America’s equality agenda not so equal, leans toward popular opinions

Viewpoints Editor

Each week, we explore both sides of a current issue through opposing Viewpoints. The alternate editorial for this week’s Face Off can be found here: “Davis’s decision violates Federal law, religious beliefs not main issue.

America is on a race to reach a society of equality and freedom for all. But it seems as though we are equating equality to sameness of perspective. At this point, your equality is only defended if you share the liberal viewpoint that is popular today.

People like Kim Davis — the county clerk from Kentucky who was jailed for harmlessly refusing to issue same-sex marriage licenses — are not defended under America’s equality agenda because their views are not liberal and popular.

Gay marriage is now legal in the United States and there is nothing Davis or anyone can do about that. But it is only counterproductive to force anyone to abandon their religious beliefs in order to implement the law. It is not fair to take away the religious freedom of one in order to fulfill the marital freedom of another.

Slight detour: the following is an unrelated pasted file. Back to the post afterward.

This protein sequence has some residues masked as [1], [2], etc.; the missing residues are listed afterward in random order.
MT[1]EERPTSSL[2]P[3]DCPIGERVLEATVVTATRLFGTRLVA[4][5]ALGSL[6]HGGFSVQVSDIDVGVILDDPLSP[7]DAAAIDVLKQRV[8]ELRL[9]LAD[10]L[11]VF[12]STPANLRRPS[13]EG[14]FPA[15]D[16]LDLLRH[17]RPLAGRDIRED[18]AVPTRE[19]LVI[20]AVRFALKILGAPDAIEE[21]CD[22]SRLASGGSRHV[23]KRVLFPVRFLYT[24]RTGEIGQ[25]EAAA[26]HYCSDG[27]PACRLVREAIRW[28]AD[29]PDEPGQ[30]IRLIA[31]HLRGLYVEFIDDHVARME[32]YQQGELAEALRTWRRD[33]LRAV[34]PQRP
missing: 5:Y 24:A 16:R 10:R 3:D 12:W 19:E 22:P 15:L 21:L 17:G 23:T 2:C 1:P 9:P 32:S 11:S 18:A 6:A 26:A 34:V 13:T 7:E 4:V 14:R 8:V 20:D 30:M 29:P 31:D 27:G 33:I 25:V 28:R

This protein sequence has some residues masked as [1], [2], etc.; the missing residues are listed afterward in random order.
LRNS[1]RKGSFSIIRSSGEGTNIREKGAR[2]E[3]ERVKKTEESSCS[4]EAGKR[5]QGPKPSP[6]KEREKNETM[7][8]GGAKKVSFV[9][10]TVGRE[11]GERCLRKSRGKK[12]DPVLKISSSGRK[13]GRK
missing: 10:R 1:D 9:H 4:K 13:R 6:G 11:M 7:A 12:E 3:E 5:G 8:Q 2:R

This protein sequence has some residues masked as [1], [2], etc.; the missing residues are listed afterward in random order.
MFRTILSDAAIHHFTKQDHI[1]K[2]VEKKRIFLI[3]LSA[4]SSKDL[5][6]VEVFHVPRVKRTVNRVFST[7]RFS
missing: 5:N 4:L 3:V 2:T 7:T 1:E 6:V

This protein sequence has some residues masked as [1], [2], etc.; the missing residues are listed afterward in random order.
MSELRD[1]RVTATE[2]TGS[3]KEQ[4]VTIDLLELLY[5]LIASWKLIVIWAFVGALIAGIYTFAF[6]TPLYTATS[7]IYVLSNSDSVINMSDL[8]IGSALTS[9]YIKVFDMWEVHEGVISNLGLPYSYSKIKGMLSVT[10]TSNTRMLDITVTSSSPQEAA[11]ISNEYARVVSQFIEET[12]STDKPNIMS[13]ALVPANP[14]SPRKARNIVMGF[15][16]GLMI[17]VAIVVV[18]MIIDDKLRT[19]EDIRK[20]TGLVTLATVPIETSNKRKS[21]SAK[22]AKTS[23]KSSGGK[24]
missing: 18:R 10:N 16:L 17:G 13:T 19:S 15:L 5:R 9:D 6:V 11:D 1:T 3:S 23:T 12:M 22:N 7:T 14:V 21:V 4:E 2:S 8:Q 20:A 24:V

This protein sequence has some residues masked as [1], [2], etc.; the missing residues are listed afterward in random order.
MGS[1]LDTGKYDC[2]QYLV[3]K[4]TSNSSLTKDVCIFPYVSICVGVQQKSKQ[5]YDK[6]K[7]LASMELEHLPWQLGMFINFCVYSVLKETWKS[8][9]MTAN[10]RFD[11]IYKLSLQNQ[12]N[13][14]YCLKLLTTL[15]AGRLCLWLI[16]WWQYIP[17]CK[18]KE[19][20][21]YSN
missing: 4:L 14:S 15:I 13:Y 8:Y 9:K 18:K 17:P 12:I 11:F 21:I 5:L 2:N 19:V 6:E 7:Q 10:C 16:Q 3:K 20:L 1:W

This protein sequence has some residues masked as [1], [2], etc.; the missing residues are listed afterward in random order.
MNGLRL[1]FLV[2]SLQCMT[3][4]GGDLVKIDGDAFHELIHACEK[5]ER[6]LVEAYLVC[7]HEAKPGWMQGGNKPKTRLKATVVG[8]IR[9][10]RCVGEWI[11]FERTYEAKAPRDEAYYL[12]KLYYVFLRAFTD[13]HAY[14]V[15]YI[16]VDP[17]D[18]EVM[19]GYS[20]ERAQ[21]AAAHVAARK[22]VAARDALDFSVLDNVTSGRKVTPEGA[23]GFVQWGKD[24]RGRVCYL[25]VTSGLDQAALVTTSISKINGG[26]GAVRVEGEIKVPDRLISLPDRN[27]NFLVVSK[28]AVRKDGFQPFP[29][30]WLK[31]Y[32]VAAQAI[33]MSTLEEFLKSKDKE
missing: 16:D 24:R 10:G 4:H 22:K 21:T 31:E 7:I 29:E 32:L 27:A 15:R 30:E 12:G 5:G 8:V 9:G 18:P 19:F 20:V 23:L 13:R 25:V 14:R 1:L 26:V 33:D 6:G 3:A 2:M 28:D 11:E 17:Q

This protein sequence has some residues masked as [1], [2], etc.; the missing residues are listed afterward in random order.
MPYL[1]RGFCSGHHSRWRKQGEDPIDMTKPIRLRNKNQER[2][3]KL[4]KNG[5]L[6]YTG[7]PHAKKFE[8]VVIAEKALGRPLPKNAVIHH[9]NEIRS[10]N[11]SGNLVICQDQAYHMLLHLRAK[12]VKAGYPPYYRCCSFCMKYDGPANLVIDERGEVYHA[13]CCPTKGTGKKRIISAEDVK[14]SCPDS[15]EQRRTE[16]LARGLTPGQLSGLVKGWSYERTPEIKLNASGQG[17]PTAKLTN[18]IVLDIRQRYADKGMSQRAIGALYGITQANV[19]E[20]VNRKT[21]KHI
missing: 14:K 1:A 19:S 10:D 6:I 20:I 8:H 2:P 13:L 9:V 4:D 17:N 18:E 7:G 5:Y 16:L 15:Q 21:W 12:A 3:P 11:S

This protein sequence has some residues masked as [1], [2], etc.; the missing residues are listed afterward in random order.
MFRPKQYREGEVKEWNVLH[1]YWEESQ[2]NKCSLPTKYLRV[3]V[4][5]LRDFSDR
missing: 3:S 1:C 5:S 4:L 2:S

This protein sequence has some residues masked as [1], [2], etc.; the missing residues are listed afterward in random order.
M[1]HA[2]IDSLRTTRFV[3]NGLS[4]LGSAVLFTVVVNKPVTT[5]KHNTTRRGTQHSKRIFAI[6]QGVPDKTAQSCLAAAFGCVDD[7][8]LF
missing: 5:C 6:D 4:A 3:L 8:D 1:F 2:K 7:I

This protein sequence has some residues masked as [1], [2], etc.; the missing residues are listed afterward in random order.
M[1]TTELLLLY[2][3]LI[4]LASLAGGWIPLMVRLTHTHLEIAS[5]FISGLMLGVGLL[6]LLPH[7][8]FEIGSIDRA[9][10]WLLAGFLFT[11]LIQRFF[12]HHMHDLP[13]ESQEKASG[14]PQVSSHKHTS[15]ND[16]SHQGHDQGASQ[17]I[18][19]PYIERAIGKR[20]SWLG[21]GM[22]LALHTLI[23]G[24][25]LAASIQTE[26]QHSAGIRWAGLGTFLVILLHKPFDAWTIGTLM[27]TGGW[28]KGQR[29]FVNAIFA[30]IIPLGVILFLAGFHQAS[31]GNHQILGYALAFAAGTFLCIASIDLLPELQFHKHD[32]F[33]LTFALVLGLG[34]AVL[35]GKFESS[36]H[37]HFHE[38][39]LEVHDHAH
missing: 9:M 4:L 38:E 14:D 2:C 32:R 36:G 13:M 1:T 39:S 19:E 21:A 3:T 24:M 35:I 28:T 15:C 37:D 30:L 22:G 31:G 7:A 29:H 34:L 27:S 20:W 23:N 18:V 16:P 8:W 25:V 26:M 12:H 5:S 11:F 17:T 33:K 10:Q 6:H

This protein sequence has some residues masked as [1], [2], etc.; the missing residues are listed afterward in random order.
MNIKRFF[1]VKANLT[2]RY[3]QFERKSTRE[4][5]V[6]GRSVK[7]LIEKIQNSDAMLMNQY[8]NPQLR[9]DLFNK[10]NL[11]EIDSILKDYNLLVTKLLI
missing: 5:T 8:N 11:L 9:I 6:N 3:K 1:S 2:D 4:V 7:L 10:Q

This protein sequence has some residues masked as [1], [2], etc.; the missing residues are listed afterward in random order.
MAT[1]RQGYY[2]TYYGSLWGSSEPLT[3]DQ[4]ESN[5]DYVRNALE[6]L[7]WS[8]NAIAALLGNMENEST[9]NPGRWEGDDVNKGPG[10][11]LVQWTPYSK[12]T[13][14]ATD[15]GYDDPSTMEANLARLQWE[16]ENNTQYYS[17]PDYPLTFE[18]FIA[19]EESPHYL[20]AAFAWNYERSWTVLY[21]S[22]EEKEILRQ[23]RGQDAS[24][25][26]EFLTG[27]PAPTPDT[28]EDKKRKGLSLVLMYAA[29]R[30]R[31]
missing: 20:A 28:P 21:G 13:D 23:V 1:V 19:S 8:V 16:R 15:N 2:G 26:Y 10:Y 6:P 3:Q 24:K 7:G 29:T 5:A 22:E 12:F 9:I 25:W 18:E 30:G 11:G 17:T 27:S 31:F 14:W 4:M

There are many laws in the U.S. that go against some people’s religious beliefs and those people are not jailed for excluding themselves from engaging with that specific situation.

In August, a Muslim flight attendant was suspended after refusing to serve alcohol, citing her religious beliefs as a source of conflict. The suspension came after two months of accommodation by her employer. The employer made a deal with her that allowed her co-flight attendant to serve all alcoholic beverages instead. A co-worker finally got tired of having to accommodate her and filed a complaint. Although the airline ended up suspending her, their two months of accommodations prove that it is possible to have differing viewpoints and still accommodate the beliefs of others.

This flight attendant’s suspension is justified because her conversion to Islam came after she had already accepted the job. When the airline hired her they did not expect to deal with such conflict. Davis’s case however is different. She was elected as a county clerk on Jan. 5 and the legalization of gay marriage happened on June 26.

Upon running for and winning the office of county clerk, Davis was not aware of the fact that she would have to issue same-sex marriage licenses. Penalizing her for refusing to issue the licenses is much like penalizing a restaurant employee who is employed to be a cleaner and then gets asked to cook the food.

The employee cannot be penalized for refusing to do work that is outside of his original job description. Terminating Davis instead of jailing her would be a much more sensible approach because then she can be terminated on the grounds that she no longer fits the position as it evolves.

Creating an America that is equal and inclusive means creating an America that is inclusive to beliefs that are both popular and unpopular.